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Tanzanian Art and Craft Exhibition postponed

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Fuseworks Media
Fuseworks Media

The highly rated safari company - Tazama Africa - has donated a five-day safari to be raffled during the exhibition, valid until 2023 and the students’ artwork will be for sale, along with a "village craft stall" with blankets, jewellery, laptop bags, sandals, baskets, fabrics, and the like, made by parents and school supporters.

"We are also working with a group of young elders from the Mt Maunganui Church of Jesus Christ of Latter-Day Saints for the launch dances as, due to Covid, we can't bring dancers over from our school.

The music they will dance to, travels from traditional sounds through to modern day reggae and Tanzanian pop, showing the various genres of the country…. not to mention the sounds of the "Big 5", Trubshoe says.

St. Constantine International is one of the top private schools in Tanzania and had been favoured by the attendance of many UN agency children, NGOs, and the families of executives from major international companies.

Paying fees at the upper end of the scale, the profits from these students had been used to create partial scholarships for highly talented, poorer students who would benefit from an international education - the Cambridge International examination system - and show potential to be leaders within their own country.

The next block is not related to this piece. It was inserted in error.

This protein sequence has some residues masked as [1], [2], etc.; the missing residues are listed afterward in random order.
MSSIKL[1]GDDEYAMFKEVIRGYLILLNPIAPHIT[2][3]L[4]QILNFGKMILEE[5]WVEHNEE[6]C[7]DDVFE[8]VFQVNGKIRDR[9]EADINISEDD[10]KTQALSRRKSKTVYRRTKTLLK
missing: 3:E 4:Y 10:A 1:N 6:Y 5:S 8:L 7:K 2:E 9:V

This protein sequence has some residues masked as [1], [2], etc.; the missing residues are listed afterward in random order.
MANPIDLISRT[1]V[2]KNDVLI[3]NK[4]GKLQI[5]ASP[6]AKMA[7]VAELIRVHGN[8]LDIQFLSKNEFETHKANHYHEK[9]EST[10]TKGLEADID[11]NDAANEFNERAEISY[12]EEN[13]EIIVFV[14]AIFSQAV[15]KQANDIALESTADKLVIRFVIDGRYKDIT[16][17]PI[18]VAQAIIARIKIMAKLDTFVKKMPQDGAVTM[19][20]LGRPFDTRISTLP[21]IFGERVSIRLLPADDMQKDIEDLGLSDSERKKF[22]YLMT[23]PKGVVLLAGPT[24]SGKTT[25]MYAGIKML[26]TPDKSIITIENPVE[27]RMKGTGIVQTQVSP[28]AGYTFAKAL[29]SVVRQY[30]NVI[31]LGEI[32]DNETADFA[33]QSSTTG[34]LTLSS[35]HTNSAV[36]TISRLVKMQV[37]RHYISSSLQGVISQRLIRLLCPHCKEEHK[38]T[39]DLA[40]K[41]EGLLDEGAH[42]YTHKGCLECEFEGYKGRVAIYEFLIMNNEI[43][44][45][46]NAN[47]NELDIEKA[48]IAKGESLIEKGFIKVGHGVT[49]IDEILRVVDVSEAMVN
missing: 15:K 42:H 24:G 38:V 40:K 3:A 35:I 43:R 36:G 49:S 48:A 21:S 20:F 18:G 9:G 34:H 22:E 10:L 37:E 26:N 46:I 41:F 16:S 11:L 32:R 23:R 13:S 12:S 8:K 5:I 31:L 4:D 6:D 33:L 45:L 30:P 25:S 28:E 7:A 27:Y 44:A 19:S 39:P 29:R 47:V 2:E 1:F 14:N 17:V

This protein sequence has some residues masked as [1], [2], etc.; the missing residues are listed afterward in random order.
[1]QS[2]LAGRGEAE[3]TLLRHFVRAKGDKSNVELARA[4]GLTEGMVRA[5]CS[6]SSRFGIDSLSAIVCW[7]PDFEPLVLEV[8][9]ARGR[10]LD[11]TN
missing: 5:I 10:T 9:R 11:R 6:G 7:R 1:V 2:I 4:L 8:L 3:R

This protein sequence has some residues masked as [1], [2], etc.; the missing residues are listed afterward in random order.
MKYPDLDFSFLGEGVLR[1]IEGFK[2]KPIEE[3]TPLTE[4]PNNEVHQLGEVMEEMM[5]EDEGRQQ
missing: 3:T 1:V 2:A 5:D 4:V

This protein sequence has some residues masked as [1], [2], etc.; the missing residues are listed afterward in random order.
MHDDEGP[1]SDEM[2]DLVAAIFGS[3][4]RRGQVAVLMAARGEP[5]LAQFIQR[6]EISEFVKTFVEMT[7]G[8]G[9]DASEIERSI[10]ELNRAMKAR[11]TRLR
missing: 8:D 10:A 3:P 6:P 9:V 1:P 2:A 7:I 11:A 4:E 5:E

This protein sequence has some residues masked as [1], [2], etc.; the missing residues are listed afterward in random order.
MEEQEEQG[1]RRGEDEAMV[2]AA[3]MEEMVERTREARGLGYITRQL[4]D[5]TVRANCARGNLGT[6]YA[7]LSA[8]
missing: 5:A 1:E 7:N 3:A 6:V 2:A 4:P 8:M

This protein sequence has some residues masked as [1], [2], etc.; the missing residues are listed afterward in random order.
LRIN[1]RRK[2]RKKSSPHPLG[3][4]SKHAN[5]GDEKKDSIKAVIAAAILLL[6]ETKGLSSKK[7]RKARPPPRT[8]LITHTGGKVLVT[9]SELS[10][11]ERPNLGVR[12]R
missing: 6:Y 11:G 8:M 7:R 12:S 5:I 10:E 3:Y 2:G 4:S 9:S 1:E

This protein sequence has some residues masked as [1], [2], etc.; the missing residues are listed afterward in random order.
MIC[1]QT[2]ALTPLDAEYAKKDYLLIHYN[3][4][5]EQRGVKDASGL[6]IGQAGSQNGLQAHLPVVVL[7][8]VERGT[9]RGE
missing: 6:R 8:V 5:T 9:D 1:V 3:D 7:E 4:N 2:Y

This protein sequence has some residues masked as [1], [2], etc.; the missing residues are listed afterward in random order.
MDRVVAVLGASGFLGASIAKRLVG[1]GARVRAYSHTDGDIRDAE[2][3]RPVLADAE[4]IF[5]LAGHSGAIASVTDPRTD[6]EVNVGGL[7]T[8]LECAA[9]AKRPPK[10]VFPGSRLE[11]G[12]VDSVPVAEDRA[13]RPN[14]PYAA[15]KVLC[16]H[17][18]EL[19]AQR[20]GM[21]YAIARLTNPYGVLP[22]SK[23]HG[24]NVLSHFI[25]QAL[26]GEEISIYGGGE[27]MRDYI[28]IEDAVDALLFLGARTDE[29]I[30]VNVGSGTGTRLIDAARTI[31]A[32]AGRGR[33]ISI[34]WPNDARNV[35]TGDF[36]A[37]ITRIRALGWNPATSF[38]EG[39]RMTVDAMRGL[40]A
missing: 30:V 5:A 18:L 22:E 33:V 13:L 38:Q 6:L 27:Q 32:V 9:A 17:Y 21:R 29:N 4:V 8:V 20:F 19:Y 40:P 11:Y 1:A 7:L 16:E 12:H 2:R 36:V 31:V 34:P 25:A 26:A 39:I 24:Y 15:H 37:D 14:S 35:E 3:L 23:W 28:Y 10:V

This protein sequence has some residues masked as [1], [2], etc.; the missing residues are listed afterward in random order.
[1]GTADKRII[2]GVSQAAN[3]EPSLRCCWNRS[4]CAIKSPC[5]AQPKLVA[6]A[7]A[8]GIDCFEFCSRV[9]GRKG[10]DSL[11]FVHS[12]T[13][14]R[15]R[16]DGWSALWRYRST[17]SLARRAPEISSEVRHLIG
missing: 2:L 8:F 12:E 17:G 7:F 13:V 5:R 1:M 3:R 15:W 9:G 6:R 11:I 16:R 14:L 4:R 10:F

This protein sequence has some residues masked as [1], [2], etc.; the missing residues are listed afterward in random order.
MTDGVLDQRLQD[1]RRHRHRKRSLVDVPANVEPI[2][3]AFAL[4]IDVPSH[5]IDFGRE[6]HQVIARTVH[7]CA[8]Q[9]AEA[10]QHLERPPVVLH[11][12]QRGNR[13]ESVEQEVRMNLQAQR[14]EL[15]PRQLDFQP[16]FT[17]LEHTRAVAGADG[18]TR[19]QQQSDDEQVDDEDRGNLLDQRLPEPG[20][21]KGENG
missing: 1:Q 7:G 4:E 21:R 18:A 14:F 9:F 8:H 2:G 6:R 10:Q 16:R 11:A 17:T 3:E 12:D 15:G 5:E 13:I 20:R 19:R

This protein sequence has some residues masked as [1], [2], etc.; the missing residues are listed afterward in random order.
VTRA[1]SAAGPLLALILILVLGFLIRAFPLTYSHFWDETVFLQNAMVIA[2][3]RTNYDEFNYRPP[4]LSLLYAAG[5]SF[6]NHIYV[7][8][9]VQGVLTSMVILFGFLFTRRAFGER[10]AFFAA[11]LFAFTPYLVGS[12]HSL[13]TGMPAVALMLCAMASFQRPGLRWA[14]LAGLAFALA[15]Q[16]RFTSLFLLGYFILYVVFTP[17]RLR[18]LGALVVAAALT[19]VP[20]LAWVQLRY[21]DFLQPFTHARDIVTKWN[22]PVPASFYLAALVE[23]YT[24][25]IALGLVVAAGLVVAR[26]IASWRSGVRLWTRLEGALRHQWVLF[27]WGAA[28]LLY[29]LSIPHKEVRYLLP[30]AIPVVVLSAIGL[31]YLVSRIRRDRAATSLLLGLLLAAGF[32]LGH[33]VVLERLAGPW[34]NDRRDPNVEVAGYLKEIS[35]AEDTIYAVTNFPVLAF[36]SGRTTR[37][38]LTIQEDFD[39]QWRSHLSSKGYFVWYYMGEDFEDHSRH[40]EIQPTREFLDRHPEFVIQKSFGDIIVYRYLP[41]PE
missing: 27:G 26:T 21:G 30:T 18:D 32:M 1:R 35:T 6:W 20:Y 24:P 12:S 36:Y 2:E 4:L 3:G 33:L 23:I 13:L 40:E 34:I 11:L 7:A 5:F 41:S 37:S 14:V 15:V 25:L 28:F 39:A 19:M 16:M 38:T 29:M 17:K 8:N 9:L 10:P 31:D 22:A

However, due to the mass exodus of international organisation families because of Covid, despite Arusha’s infection numbers being very low, they have next to no ongoing scholarship funding coming in, says Trubshoe.

"Net enrolment ratios in the senior years in Tanzania are less than 4% and class sizes in Government schools are often over 120 pupils per class - so, in order to create leaders within the country, we need to be able to help the very talented amongst the poor."

"For the last three years - including through lockdown - 100% of our A-level students passed. Our results received from Cambridge last week showed our 26 graduates all passing again this year, most with the prestigious A- marks," says Trubshoe. "16 of the students were girls, who also took the top three positions in the school."

"Our exams and assessments were graded in Cambridge, UK alongside their international equivalents, despite most not having English as a first language, and a period of being in lockdown - many with only borrowed tablets from school on which to work - and erratic internet service", she says.

The Colours of Happiness picture used for the promotion of the event was done by former student, Anjli Sisodiya, now located in London and a Graphic Design graduate returning to do her Master’s in Digital Marketing.

"You hear a lot about happiness in our school," says new principal, Yasir Patel, a recent visitor to Tauranga and The Incubator, while teaching in Auckland and before leaving to take up his Tanzanian post. "We are a high-achieving, happy, British education-based school, with a Tanzanian heart. This is where future leaders are created. Our happy school is built on the notion that pupils develop a strong self-concept, because they are challenged appropriately every day through the highest quality teaching and learning.

This means pupils learn to stand on their own two feet, to be resilient, so they persist in the face of difficulty. In so doing, they become independent learners who are prepared for twenty-first century life and leadership in a global world, and the work behind this exhibition is an example of their desire to not only help themselves, but help others along the way", Patel says.

"For example, the Upper Primary Year 6 class have created beautiful brochures promoting Tanzania, to help their parents and the local safari and hospitality companies they work for, to rebuild their businesses. These will be available during the exhibition," he says.

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